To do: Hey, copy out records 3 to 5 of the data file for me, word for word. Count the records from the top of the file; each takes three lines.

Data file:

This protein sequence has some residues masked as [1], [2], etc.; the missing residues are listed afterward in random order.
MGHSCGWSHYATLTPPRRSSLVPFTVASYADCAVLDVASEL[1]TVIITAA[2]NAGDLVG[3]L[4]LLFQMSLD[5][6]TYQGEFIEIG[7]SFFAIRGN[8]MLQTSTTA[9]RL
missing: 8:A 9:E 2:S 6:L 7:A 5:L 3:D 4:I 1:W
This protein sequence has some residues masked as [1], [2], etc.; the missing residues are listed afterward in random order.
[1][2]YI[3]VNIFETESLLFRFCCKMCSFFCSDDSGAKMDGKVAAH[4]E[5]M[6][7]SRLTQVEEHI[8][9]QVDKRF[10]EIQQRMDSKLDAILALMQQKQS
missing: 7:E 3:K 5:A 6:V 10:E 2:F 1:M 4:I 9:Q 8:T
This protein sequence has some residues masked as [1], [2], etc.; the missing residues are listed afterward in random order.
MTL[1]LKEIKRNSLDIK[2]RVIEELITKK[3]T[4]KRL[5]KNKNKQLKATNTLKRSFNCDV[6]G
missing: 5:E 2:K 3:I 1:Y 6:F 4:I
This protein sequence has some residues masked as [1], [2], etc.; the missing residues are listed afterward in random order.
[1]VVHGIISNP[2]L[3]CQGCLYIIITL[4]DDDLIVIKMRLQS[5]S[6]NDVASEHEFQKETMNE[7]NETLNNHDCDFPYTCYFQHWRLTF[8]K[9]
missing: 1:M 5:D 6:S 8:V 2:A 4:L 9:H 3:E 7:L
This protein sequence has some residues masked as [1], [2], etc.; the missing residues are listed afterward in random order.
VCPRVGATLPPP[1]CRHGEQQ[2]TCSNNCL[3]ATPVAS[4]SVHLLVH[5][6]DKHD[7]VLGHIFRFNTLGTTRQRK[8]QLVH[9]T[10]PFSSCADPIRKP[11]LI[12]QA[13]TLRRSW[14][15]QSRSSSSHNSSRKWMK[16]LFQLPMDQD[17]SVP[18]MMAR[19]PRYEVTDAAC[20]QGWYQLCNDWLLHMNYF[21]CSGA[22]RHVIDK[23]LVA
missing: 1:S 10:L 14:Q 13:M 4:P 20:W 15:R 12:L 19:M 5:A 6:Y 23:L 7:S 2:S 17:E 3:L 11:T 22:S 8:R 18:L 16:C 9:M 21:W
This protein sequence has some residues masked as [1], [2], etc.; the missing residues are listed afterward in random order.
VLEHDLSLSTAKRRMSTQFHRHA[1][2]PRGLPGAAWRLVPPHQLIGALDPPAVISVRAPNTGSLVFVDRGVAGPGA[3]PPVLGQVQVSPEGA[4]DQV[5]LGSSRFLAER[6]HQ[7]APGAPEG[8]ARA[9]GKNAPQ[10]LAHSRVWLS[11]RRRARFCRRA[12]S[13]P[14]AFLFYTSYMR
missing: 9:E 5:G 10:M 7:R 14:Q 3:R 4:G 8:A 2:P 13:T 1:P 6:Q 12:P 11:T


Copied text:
This protein sequence has some residues masked as [1], [2], etc.; the missing residues are listed afterward in random order.
MTL[1]LKEIKRNSLDIK[2]RVIEELITKK[3]T[4]KRL[5]KNKNKQLKATNTLKRSFNCDV[6]G
missing: 5:E 2:K 3:I 1:Y 6:F 4:I
This protein sequence has some residues masked as [1], [2], etc.; the missing residues are listed afterward in random order.
[1]VVHGIISNP[2]L[3]CQGCLYIIITL[4]DDDLIVIKMRLQS[5]S[6]NDVASEHEFQKETMNE[7]NETLNNHDCDFPYTCYFQHWRLTF[8]K[9]
missing: 1:M 5:D 6:S 8:V 2:A 4:L 9:H 3:E 7:L
This protein sequence has some residues masked as [1], [2], etc.; the missing residues are listed afterward in random order.
VCPRVGATLPPP[1]CRHGEQQ[2]TCSNNCL[3]ATPVAS[4]SVHLLVH[5][6]DKHD[7]VLGHIFRFNTLGTTRQRK[8]QLVH[9]T[10]PFSSCADPIRKP[11]LI[12]QA[13]TLRRSW[14][15]QSRSSSSHNSSRKWMK[16]LFQLPMDQD[17]SVP[18]MMAR[19]PRYEVTDAAC[20]QGWYQLCNDWLLHMNYF[21]CSGA[22]RHVIDK[23]LVA
missing: 1:S 10:L 14:Q 13:M 4:P 20:W 15:R 12:L 19:M 5:A 6:Y 23:L 7:S 2:S 17:E 3:L 11:T 22:S 8:R 18:L 16:C 9:M 21:W